Depression during RAI

Needed to take a quick detour from my Part 1/Part 2 blog to fill you in on a matter that I feel is something that is important and is something that just about anyone might go through in these circumstances.

Depression. The word seems so silly when we are only talking about 7 days worth of isolation. I know I’ve said before that many people have mentioned before that I should look at this as a mini vacation from any responsibilities or kid duties. But to me, and I don’t want to speak to everyone, but I feel like as a Mom – this is way harder than the recovery for my surgery because I could hug my babies and spend time with my family.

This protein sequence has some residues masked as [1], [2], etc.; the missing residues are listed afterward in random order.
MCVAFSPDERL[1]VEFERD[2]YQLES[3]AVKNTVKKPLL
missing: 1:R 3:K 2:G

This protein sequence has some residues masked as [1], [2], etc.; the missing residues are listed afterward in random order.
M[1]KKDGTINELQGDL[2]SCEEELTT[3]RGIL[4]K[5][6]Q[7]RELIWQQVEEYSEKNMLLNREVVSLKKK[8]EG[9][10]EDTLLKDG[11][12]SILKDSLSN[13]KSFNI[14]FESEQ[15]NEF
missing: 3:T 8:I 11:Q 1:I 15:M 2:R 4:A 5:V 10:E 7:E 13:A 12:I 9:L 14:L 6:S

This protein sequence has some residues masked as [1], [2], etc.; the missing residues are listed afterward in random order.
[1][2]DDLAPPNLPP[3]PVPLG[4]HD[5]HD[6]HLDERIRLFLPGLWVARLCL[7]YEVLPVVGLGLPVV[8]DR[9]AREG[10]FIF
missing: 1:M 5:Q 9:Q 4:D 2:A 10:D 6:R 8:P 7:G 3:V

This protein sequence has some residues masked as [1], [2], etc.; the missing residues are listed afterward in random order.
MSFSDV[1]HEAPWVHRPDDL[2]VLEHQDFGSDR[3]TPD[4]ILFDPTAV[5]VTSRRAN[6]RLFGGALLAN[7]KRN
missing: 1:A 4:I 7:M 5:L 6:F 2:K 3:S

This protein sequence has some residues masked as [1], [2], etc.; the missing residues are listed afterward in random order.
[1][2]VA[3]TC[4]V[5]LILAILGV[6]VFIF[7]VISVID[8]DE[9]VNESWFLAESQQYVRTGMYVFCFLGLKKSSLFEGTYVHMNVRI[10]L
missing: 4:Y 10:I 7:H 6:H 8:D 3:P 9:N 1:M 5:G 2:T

The first day home in isolation wasn’t so bad because I saw everyone briefly, hear stories from my kiddos, and I slept horribly in the hospital so I came home and caught up on my sleep. The second day was a little harder because the kiddos had another snow day and they were all wound up downstairs playing with my Hubby, my Mom, and my brother. By the 3rd day, I started to try to straighten my room up and took two showers, even took a bubble bath – tried to listen to my book on tape that I’ve been dying to listen to that I’m never able to because the kids are so loud in the van. But I was so distracted…thinking that my Mom is finally in town and I can’t sit downstairs with her and my kiddos keep popping their head in the room just to say “I love you!” when all I want to do is pull them in the bed and snuggle with them. I want nothing more than to have my Hubby sleep in the same bed again and give me a hug and kiss and say everything is going to be ok. And even though I find it quite amusing when my little brother jumps away from me, screaming “RADIATION!!” every time I come downstairs to fill up my water bottle, I would love to sit down with the adults once the kids are asleep and actually watch a movie.